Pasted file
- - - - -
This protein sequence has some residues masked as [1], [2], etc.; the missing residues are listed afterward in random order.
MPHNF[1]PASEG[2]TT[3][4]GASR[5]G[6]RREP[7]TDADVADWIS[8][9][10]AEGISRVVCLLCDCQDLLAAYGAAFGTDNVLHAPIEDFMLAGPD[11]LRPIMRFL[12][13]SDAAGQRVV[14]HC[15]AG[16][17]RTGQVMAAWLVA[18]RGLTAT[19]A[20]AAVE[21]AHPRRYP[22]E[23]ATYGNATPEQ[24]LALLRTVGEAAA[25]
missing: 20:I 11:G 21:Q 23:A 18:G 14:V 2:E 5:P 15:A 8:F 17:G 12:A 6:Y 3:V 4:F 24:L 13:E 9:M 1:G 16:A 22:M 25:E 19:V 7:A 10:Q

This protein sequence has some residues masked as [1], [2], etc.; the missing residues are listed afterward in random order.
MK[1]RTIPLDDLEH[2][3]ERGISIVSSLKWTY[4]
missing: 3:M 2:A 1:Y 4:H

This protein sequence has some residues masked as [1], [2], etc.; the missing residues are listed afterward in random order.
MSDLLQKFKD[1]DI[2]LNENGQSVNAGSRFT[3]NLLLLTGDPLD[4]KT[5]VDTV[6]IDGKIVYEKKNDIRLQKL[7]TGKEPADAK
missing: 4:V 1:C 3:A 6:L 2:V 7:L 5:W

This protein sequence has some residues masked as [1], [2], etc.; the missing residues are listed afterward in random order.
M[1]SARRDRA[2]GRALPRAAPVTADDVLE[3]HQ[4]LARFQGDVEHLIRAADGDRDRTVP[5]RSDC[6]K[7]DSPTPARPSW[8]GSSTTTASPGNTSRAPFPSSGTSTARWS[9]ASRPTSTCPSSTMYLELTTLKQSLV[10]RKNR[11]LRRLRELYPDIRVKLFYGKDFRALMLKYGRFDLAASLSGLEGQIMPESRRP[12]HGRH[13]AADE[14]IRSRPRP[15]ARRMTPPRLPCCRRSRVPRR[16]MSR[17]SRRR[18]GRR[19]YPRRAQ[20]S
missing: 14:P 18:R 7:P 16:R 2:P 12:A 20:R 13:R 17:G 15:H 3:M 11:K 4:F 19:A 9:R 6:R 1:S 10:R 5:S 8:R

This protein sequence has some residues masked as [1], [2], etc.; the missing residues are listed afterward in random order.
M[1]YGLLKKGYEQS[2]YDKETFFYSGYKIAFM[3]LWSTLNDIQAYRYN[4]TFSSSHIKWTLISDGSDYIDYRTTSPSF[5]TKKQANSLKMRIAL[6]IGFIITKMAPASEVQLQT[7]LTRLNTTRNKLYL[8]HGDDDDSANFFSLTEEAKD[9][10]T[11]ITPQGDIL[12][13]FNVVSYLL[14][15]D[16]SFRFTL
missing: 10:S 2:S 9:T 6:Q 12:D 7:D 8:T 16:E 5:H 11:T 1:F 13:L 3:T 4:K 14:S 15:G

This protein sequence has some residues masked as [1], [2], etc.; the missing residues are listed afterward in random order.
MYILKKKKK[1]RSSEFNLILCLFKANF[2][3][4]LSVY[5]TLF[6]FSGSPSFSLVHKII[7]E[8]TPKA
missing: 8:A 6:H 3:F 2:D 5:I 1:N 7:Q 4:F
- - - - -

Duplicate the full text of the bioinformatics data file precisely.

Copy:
This protein sequence has some residues masked as [1], [2], etc.; the missing residues are listed afterward in random order.
MPHNF[1]PASEG[2]TT[3][4]GASR[5]G[6]RREP[7]TDADVADWIS[8][9][10]AEGISRVVCLLCDCQDLLAAYGAAFGTDNVLHAPIEDFMLAGPD[11]LRPIMRFL[12][13]SDAAGQRVV[14]HC[15]AG[16][17]RTGQVMAAWLVA[18]RGLTAT[19]A[20]AAVE[21]AHPRRYP[22]E[23]ATYGNATPEQ[24]LALLRTVGEAAA[25]
missing: 20:I 11:G 21:Q 23:A 18:G 14:V 2:E 5:P 15:A 8:F 17:G 12:A 6:Y 3:V 4:F 24:L 13:E 9:M 1:G 16:A 22:M 25:E 19:V 7:A 10:Q

This protein sequence has some residues masked as [1], [2], etc.; the missing residues are listed afterward in random order.
MK[1]RTIPLDDLEH[2][3]ERGISIVSSLKWTY[4]
missing: 3:M 2:A 1:Y 4:H

This protein sequence has some residues masked as [1], [2], etc.; the missing residues are listed afterward in random order.
MSDLLQKFKD[1]DI[2]LNENGQSVNAGSRFT[3]NLLLLTGDPLD[4]KT[5]VDTV[6]IDGKIVYEKKNDIRLQKL[7]TGKEPADAK
missing: 4:V 1:C 3:A 6:L 2:V 7:L 5:W

This protein sequence has some residues masked as [1], [2], etc.; the missing residues are listed afterward in random order.
M[1]SARRDRA[2]GRALPRAAPVTADDVLE[3]HQ[4]LARFQGDVEHLIRAADGDRDRTVP[5]RSDC[6]K[7]DSPTPARPSW[8]GSSTTTASPGNTSRAPFPSSGTSTARWS[9]ASRPTSTCPSSTMYLELTTLKQSLV[10]RKNR[11]LRRLRELYPDIRVKLFYGKDFRALMLKYGRFDLAASLSGLEGQIMPESRRP[12]HGRH[13]AADE[14]IRSRPRP[15]ARRMTPPRLPCCRRSRVPRR[16]MSR[17]SRRR[18]GRR[19]YPRRAQ[20]S
missing: 14:P 18:R 7:P 16:R 2:P 12:A 20:R 13:R 17:G 15:H 3:M 11:K 4:F 19:A 9:R 6:R 1:S 10:R 5:S 8:R

This protein sequence has some residues masked as [1], [2], etc.; the missing residues are listed afterward in random order.
M[1]YGLLKKGYEQS[2]YDKETFFYSGYKIAFM[3]LWSTLNDIQAYRYN[4]TFSSSHIKWTLISDGSDYIDYRTTSPSF[5]TKKQANSLKMRIAL[6]IGFIITKMAPASEVQLQT[7]LTRLNTTRNKLYL[8]HGDDDDSANFFSLTEEAKD[9][10]T[11]ITPQGDIL[12][13]FNVVSYLL[14][15]D[16]SFRFTL
missing: 10:S 2:S 9:T 6:Q 12:D 7:D 8:T 16:E 5:H 11:T 1:F 13:L 3:T 4:K 14:S 15:G

This protein sequence has some residues masked as [1], [2], etc.; the missing residues are listed afterward in random order.
MYILKKKKK[1]RSSEFNLILCLFKANF[2][3][4]LSVY[5]TLF[6]FSGSPSFSLVHKII[7]E[8]TPKA
missing: 8:A 6:H 3:F 2:D 5:I 1:N 7:Q 4:F